Chicago Teachers Union offers a new proposal, but mayor says city officials ‘will not relent’

The CTU presented a new proposal to Mayor Lori Lightfoot Saturday that the union said would provide clarity on a return to the classroom, create increased safety and testing protocols and restart the education process for students who have been out of class since Wednesday.

The union voted last Tuesday night to teach virtually, saying conditions for in-person learning were unsafe due to the recent surge of Covid-19 fueled by the Omicron variant. The union cited inadequate staffing and testing as new Covid-19 cases and hospitalizations among children reached record highs.

Chicago Public Schools (CPS), which serves about 340,000 students, responded by canceling school altogether, saying there was no way to send kids to class without knowing if teachers would be there and that schools are safe, insisting children needed to return to classrooms.

Along with a series of Covid-19 mitigation measures, the CTU’s latest proposal calls for a resumption of in-person work for union members beginning Monday, with virtual learning beginning for CPS students on Wednesday, according to the proposal. CTU proposed resuming in-person instruction on Tuesday, January 18, “unless (the Chicago Department of Public Health) or the State of Illinois determine that public health conditions are not safe for in-person school at the time.”

Shortly after the union’s proposal was announced, Chicago Mayor Lori Lightfoot and CPS CEO Pedro Martinez issued their own joint statement, saying CTU leaders were “not listening.”

“The best, safest place for kids to be is in school. Students need to be back in person as soon as possible,” the statement said. “That’s what parents want. That’s what the science supports. We will not relent.”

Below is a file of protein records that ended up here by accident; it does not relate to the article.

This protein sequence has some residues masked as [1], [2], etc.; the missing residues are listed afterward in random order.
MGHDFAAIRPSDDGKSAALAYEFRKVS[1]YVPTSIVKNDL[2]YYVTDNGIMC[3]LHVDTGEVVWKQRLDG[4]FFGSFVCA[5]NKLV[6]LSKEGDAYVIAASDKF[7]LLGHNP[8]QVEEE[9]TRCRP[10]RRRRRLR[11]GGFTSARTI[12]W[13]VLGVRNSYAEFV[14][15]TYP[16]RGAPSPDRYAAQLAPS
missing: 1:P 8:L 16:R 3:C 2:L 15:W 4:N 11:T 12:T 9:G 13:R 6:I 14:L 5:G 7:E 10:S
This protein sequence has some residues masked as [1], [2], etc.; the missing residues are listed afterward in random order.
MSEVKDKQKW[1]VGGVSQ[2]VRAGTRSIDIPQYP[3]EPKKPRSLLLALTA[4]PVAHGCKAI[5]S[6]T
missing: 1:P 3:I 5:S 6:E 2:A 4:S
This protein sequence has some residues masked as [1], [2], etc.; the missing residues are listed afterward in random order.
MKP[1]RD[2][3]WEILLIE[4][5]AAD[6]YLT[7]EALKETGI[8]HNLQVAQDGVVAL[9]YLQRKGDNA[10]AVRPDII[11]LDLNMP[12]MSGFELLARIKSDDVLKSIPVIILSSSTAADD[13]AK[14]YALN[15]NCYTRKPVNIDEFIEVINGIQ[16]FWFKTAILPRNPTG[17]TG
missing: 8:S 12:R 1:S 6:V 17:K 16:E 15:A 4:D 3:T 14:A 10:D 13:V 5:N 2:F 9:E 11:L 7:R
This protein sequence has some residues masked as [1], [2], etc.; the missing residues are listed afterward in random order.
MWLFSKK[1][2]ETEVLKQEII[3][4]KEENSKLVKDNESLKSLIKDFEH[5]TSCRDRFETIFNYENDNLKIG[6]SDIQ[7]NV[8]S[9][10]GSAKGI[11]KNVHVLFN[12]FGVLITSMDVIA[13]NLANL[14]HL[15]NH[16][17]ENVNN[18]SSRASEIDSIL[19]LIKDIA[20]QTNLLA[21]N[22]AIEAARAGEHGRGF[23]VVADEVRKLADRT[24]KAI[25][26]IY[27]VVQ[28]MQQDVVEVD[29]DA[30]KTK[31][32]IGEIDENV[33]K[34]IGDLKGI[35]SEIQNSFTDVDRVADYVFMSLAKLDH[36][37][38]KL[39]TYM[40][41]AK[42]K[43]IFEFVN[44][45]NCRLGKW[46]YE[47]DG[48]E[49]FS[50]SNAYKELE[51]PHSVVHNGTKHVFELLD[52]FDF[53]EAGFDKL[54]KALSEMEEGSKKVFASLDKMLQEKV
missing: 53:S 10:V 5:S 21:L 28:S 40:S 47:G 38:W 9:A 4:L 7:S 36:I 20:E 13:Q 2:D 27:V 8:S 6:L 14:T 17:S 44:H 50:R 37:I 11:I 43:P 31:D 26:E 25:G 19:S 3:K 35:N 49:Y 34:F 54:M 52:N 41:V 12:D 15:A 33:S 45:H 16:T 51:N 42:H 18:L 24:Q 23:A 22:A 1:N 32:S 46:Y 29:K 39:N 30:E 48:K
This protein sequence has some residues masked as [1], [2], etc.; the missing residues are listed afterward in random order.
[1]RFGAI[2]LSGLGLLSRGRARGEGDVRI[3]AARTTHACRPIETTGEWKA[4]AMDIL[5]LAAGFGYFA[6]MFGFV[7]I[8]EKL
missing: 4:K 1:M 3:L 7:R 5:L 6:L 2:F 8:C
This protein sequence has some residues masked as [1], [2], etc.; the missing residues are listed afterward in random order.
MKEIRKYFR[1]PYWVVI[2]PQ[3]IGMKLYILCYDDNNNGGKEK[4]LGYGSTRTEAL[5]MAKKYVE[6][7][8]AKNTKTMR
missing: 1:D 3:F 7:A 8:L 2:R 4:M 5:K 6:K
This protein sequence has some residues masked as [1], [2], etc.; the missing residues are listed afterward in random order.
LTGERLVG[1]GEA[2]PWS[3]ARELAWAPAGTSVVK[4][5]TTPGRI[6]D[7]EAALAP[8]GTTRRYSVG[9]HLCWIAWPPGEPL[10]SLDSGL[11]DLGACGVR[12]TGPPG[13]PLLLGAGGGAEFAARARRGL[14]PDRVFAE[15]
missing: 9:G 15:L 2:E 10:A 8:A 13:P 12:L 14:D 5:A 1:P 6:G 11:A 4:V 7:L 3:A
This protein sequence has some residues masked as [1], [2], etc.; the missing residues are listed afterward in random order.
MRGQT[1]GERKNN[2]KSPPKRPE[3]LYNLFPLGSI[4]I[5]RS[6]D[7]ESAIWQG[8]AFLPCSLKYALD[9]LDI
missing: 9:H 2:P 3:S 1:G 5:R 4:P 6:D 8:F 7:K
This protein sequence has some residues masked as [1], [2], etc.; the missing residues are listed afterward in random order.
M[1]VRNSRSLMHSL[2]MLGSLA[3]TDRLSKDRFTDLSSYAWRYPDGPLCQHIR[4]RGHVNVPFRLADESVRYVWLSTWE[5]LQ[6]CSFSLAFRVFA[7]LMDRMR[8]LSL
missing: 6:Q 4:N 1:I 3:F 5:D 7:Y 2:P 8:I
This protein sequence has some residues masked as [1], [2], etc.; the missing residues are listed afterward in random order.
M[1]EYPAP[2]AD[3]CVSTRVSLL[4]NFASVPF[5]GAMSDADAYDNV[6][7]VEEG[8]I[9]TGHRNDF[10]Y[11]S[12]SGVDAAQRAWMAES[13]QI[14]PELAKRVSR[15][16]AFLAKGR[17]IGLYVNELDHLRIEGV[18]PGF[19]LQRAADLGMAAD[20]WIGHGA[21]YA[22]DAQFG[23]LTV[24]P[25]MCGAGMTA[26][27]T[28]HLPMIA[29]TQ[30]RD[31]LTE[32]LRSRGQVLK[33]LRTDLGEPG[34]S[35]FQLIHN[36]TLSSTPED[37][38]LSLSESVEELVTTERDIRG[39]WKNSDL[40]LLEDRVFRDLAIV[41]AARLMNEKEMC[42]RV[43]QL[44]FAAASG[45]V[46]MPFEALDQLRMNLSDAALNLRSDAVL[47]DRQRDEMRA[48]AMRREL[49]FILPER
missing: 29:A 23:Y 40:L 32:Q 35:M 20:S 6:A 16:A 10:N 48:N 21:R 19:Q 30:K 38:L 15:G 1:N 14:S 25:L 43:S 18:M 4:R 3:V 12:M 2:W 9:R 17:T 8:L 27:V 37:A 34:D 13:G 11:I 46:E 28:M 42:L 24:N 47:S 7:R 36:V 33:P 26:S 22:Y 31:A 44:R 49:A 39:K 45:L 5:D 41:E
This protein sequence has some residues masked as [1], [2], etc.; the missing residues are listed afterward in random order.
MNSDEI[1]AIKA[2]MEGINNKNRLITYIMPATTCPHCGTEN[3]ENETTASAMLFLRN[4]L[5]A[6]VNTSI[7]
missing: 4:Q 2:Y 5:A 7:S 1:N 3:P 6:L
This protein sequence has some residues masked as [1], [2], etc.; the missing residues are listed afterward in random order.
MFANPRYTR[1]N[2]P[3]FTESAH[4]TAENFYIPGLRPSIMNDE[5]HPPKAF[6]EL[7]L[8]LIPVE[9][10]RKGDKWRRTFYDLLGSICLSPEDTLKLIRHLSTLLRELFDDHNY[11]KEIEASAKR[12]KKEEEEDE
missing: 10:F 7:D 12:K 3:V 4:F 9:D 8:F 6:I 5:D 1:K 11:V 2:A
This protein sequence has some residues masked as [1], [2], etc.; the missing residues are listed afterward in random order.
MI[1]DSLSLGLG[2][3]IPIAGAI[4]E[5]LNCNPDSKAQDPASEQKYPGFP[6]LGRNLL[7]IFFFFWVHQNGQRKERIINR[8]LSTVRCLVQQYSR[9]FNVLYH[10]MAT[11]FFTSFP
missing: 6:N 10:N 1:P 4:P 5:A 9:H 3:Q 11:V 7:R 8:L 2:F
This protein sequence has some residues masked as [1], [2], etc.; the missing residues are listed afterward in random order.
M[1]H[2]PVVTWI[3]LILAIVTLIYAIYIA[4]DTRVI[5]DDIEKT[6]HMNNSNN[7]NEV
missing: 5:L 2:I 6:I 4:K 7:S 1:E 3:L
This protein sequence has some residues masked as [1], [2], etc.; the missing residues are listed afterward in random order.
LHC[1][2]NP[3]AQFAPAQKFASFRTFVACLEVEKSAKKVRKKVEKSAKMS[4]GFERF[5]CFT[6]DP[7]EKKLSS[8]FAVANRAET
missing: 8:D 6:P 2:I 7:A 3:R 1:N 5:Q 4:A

Lightfoot told CNN’s Anderson Cooper on Friday that she wanted a deal over the weekend. She reiterated that while officials are willing to shut down individual schools if needed, district-wide remote learning was not an option.

City officials have called the standoff a work stoppage. The union says it’s a lockout, because teachers want to teach from home until the current surge peaks, but the district canceled classes entirely.

CTU organizer Tennille Evans told reporters on Friday that teachers are ready to work “under safe conditions” and they are asking for “testing, testing, testing” among other mitigation measures.

“All we are asking is that we would like our students to test negative before entering in the building,” teacher Briana Hambright-Hall said. “A two-week pause (of in-person learning) is not too much.”

“I want to make sure that they are safe. I want to make sure that I am safe,” second grade teacher Falin Johnson said. “I want to make sure my daughters and my elderly grandparents are safe as well.”

City officials have continued to reiterate that schools are safe with the mitigation measures the district has put in place.

“What we’ve seen over and over again is that with the appropriate protocols in place, schools are not major sources of transmission of Covid,” Chicago Health Commissioner Dr. Allison Arwady told CNN this week. “They don’t drive outbreaks, and we’ve seen Chicago Public Schools — just like our non-public schools in Chicago — do a good job of implementing those.”

CNN’s Raja Razek and Steve Almasy contributed to this report.


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